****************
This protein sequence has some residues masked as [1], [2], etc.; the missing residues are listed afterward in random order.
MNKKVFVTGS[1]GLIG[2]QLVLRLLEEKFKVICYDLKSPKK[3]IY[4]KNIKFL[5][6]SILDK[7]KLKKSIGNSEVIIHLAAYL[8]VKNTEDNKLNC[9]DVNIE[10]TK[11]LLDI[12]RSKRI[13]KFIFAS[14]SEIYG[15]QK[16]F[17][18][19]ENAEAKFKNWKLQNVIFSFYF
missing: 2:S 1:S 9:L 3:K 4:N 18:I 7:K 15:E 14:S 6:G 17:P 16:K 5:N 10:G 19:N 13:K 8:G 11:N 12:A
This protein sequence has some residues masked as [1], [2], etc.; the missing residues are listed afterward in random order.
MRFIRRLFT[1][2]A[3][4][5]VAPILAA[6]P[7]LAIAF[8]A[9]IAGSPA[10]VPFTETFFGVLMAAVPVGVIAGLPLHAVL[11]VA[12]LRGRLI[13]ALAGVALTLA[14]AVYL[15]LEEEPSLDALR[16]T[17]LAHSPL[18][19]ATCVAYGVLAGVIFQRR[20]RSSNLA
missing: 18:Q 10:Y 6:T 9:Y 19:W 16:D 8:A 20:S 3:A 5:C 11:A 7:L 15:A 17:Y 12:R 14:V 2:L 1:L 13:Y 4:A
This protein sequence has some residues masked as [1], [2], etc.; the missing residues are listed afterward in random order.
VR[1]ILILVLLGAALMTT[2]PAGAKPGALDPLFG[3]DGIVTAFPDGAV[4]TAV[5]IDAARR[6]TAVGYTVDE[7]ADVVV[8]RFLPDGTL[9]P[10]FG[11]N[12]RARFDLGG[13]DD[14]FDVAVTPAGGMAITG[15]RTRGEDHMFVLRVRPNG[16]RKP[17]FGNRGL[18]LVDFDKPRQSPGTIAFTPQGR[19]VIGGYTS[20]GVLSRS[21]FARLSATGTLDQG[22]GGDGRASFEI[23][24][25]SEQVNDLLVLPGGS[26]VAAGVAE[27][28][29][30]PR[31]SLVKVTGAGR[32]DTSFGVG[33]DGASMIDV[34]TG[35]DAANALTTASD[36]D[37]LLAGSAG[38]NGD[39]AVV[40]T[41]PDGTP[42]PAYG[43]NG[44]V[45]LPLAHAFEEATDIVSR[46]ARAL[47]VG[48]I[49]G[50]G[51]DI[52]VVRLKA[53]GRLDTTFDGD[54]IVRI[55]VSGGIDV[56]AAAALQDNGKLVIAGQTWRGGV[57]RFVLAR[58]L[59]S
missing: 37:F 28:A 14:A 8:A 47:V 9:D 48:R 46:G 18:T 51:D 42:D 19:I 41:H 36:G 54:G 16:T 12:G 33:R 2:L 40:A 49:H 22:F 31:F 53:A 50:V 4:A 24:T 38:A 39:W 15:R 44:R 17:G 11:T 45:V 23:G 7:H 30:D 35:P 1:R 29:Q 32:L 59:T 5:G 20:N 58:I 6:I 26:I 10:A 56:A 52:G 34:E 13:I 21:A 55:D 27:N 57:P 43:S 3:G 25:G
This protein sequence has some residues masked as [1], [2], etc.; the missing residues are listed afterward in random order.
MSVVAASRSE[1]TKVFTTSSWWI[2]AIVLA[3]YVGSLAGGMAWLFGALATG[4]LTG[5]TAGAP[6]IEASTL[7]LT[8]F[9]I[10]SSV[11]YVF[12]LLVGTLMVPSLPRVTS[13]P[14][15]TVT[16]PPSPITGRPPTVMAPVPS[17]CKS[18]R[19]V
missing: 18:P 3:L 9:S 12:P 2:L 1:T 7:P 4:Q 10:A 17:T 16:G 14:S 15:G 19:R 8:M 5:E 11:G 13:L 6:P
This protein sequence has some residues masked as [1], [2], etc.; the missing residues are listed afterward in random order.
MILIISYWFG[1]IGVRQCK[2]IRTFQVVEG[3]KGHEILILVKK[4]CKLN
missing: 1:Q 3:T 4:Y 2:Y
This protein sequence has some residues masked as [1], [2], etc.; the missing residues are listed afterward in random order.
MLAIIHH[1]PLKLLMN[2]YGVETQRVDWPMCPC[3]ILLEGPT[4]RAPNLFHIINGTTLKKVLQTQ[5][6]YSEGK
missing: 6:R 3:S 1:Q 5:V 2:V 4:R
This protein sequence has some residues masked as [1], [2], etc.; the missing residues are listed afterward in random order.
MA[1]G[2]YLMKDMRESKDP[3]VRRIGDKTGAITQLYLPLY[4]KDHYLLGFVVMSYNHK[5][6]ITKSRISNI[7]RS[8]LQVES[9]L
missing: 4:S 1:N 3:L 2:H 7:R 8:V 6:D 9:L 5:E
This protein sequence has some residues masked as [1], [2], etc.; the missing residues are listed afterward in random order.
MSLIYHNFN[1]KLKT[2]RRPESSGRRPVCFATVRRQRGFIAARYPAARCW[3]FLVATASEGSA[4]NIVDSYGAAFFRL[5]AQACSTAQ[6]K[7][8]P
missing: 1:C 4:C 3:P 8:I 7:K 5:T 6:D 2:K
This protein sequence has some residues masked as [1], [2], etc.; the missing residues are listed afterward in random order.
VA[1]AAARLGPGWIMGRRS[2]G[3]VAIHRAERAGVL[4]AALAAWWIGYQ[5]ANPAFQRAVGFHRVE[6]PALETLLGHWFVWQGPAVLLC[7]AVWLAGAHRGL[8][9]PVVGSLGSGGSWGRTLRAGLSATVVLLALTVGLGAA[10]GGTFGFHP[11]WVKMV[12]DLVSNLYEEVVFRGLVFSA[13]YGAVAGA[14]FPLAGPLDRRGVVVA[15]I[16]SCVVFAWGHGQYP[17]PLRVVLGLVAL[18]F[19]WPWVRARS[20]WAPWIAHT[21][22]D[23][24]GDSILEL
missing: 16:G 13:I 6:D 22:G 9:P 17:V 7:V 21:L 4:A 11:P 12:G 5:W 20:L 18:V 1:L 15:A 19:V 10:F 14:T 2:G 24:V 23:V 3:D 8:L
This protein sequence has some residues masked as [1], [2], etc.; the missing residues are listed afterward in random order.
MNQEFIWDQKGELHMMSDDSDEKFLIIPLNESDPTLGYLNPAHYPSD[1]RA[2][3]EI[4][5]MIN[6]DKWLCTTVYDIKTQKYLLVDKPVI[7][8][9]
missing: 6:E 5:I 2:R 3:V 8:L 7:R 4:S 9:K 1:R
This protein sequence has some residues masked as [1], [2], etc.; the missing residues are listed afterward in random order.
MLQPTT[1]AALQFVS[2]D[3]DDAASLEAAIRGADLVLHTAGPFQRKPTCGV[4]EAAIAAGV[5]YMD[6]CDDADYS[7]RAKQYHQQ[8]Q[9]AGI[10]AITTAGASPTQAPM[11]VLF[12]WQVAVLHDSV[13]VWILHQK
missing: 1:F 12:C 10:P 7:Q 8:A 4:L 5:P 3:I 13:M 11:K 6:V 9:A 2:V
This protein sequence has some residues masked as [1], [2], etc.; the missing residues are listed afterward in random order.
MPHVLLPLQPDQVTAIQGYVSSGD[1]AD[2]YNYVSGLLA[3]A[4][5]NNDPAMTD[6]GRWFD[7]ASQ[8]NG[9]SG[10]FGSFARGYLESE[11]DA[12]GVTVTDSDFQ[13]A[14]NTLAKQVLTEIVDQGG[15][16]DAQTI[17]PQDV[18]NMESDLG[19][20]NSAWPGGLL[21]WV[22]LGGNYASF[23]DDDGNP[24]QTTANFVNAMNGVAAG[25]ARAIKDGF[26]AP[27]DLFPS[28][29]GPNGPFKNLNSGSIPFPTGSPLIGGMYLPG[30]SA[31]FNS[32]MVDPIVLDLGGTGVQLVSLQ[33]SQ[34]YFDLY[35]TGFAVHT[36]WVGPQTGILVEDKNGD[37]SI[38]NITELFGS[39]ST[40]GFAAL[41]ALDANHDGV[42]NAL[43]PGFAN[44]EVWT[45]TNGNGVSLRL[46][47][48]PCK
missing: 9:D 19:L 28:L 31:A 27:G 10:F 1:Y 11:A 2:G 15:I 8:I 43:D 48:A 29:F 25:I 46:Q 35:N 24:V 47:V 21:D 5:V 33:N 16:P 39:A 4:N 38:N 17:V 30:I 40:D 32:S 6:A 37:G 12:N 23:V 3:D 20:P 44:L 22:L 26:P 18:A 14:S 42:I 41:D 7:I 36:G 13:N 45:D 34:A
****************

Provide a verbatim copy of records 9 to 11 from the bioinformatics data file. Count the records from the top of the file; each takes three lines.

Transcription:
This protein sequence has some residues masked as [1], [2], etc.; the missing residues are listed afterward in random order.
VA[1]AAARLGPGWIMGRRS[2]G[3]VAIHRAERAGVL[4]AALAAWWIGYQ[5]ANPAFQRAVGFHRVE[6]PALETLLGHWFVWQGPAVLLC[7]AVWLAGAHRGL[8][9]PVVGSLGSGGSWGRTLRAGLSATVVLLALTVGLGAA[10]GGTFGFHP[11]WVKMV[12]DLVSNLYEEVVFRGLVFSA[13]YGAVAGA[14]FPLAGPLDRRGVVVA[15]I[16]SCVVFAWGHGQYP[17]PLRVVLGLVAL[18]F[19]WPWVRARS[20]WAPWIAHT[21][22]D[23][24]GDSILEL
missing: 16:G 13:I 6:D 22:G 9:P 17:V 7:V 21:L 4:A 11:P 12:G 5:W 20:L 18:V 1:L 15:A 19:V 10:F 14:T 2:G 24:V 23:V 3:D 8:L
This protein sequence has some residues masked as [1], [2], etc.; the missing residues are listed afterward in random order.
MNQEFIWDQKGELHMMSDDSDEKFLIIPLNESDPTLGYLNPAHYPSD[1]RA[2][3]EI[4][5]MIN[6]DKWLCTTVYDIKTQKYLLVDKPVI[7][8][9]
missing: 6:E 5:I 2:R 3:V 8:L 7:R 4:S 9:K 1:R
This protein sequence has some residues masked as [1], [2], etc.; the missing residues are listed afterward in random order.
MLQPTT[1]AALQFVS[2]D[3]DDAASLEAAIRGADLVLHTAGPFQRKPTCGV[4]EAAIAAGV[5]YMD[6]CDDADYS[7]RAKQYHQQ[8]Q[9]AGI[10]AITTAGASPTQAPM[11]VLF[12]WQVAVLHDSV[13]VWILHQK
missing: 1:F 12:C 10:P 7:Q 8:A 4:L 5:P 3:I 13:M 11:K 6:V 9:A 2:V